Seven-segment display wiring is simple. You’ll need these basics to begin:

  • A 7-segment display
  • A power supply (3-5V DC)
  • About 220 ohm resistors
  • Jumper cables

Connecting Segments

The seven segments (a-g) must be linked to the positive or ground rail. Use jumper wires to connect each of the display’s seven pins to power or ground via a resistor.

To show ‘0’, connect segments a, b, c, d, e, and f to power and g to ground. Try different combinations to display 0–9.

After practice, you can build custom characters and symbols. Endless possibilities!

Multiple Displays

Connect the ground and positive voltage pins of several seven segment displays to utilize them together. Connect each segment’s jumper wires in parallel.

  • Attach: To display ’12’ on two monitors, attach:
  • A–f to power
  • Section g to ground
  • on the first screen, and
  • B, C power segments
  • Parts a–g to ground
  • on exhibit 2.

Others to Consider

Be aware of your power supply’s current rating. Multiple displays and segments can pile up quickly because each illuminated segment draws little current.

Additional current-limiting resistors (about 220 ohms) in series with each segment may avoid shorts or overcurrent damage.

Have fun and be creative with seven-segment displays! Any questions? Let me know.

Arduino Seven-Segment Display Control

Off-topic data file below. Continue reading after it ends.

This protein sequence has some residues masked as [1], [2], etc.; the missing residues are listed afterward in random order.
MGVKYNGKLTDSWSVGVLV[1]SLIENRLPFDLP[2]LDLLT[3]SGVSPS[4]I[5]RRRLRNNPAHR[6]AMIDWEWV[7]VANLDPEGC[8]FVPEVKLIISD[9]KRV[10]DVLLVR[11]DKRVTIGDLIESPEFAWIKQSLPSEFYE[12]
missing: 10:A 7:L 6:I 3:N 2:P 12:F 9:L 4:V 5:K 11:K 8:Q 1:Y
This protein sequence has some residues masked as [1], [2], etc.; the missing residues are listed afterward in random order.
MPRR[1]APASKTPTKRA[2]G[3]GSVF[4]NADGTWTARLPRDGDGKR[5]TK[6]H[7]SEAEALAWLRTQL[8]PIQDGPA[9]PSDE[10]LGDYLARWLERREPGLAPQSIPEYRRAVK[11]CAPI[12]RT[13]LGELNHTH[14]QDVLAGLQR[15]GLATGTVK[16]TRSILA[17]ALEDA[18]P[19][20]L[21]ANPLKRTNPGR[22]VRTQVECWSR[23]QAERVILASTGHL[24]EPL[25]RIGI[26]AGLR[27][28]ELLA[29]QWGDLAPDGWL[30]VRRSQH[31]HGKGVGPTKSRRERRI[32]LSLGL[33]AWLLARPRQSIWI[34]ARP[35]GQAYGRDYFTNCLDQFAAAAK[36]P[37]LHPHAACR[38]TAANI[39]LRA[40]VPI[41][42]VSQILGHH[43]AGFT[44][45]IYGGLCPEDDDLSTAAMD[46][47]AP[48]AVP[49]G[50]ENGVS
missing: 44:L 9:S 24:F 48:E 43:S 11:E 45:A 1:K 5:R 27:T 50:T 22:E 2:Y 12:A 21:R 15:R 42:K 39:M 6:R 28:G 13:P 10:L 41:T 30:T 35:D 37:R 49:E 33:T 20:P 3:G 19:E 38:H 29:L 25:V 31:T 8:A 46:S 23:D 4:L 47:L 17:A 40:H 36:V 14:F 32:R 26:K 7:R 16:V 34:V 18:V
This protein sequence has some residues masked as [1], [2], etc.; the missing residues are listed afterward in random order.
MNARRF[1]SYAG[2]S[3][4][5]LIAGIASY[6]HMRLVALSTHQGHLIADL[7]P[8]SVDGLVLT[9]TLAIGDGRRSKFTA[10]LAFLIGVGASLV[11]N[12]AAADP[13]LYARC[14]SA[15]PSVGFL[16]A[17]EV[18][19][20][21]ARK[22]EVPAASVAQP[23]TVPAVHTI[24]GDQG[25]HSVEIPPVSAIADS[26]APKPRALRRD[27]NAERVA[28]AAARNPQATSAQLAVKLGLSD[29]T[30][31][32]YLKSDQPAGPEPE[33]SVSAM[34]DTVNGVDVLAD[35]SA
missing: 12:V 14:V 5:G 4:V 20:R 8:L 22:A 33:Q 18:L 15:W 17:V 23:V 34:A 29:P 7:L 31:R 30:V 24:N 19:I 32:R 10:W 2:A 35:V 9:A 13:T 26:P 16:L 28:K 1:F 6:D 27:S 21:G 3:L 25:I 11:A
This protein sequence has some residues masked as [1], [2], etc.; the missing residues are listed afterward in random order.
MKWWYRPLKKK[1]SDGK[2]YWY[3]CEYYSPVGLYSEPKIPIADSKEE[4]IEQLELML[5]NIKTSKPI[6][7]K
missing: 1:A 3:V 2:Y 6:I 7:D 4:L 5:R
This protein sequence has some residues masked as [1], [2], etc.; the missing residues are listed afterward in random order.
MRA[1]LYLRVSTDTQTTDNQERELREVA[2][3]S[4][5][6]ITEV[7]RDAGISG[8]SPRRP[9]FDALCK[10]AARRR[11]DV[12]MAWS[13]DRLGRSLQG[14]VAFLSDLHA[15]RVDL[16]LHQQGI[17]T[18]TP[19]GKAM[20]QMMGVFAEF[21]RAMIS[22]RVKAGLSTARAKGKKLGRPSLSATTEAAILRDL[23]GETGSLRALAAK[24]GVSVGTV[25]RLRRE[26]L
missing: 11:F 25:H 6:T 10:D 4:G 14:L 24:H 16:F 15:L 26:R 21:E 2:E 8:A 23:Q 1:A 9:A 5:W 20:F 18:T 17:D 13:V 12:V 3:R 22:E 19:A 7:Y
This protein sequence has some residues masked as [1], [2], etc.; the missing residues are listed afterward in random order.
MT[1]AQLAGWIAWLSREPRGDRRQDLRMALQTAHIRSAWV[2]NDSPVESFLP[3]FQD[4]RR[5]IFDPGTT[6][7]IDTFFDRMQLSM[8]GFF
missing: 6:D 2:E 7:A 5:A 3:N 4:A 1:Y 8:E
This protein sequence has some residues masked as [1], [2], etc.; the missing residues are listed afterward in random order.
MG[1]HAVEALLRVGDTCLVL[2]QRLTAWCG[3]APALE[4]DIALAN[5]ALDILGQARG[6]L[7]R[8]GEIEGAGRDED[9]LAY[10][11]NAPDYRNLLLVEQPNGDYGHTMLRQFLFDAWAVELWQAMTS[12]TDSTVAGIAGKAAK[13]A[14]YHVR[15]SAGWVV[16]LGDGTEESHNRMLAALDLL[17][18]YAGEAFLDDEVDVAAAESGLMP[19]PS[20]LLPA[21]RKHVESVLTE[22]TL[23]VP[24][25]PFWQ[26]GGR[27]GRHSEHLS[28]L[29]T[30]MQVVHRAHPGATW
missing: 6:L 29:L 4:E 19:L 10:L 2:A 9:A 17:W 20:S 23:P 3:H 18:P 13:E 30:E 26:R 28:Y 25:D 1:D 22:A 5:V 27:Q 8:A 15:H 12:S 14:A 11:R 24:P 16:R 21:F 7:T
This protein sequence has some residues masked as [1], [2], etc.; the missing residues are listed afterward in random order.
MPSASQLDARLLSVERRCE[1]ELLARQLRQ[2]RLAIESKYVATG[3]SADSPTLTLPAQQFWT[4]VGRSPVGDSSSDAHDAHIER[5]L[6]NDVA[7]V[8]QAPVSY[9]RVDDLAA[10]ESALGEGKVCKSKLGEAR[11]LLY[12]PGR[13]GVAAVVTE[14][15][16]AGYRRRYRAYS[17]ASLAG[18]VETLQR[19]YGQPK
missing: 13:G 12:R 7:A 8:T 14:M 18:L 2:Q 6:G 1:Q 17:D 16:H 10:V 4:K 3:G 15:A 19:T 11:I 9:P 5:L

Arduino control of a seven-segment display is simple. To begin, you need:

Arduino Uno/compatible board

Common cathode 7-segment display

8 220 ohm resistors

Jumper wires, breadboard

Display connection

All 7 segments (A-G) and the decimal point have their own Arduino pins.

Connect pin A to digital pin 2 and the rest to digital pins 3–10. Digital pin 11 can link to decimal point pin DP.

Connect each segment pin to its Arduino pin with a 220 ohm resistor. This prevents display current overload.

Next, connect the Arduino’s “COM” cathode to ground. The common cathode grounds all segments.

Controlling display with code

You may now light up segments and display numbers using simple code.

void setup() { For (int i=2; i<=11; i++) { pinMode(i, OUTPUT); // Set pins 2-11 as outputs

void loop() { // Show 0
DigitalWrite(2, HIGH); DigitalWrite(3, HIGH); DigitalWrite(4, HIGH); DigitalWrite(5, HIGH); DigitalWrite(6, HIGH); delay(1000);

Display 1: digitalWrite (2, LOW); digitalWrite(3, HIGH); delay(1000);

For Display 2, use digitalWrite(2, HIGH); digitalWrite(3, HIGH); digitalWrite(4, LOW); digitalWrite(5, HIGH); digitalWrite(6, HIGH); delay(1000);